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IT IS UNFAIR to say that William Crosskey's volumes on the Constitution are timely-and not add more. They are timely, in view of the crisis of 1953, but they are also, so far as any political system can be enduring, timeless. The larger meaning which they carry is as pertinent today as to the crisis of 1937-when part of the instant book was presented as a paper on "The Language of the Fathers" read before the American Historical Association at its commemoration of the !50th year of operation of our government under the instrument of 1787. And the chapters here in review are as applicable in the constitutional crises which have been muddled through as they will be valuable in the constitutional crises which the passing decades will bring.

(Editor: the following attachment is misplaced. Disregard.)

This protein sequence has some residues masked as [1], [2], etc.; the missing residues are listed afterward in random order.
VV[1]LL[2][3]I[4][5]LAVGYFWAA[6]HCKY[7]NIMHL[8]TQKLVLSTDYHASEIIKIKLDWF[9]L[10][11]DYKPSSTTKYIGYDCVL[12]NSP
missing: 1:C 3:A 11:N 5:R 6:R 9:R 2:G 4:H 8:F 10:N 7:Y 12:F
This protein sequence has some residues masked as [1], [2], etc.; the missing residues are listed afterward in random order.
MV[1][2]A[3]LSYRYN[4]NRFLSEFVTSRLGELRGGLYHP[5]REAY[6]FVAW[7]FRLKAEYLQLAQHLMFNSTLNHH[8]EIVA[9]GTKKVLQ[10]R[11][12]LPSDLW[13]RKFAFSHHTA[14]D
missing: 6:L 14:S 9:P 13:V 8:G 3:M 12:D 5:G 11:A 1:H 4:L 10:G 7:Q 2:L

It is inevitable that judges should substitute doctrines of their own for those which the Fathers set down in the original document. And such a rewriting of the law-even of the enduring principles of the higher law-is as necessary as it is inevitable. For the values which fix the objectives of public policy must change as the aspirations of men are broadened "with the process of the suns"; and, even as ends endure, they must be newly instrumented amid the changing circumstances of a dynamic culture or they will be betrayed. With the fact that there is substitution we can have no legitimate quarrel. But we may object-vocally, indignantly, rightfully at the specific substitute, at the uncritical way in which it is contrived, at the violence with which it is thrust into place, at the severity of its break with the past. Here lies the real contribution that Professor Crosskey's volumes will make. They do not, they cannot, arrest the development of the body of law; but, if they are read and heeded, they will serve to make constitutional change a more intelligent, critical, and rational process than ever it has been.
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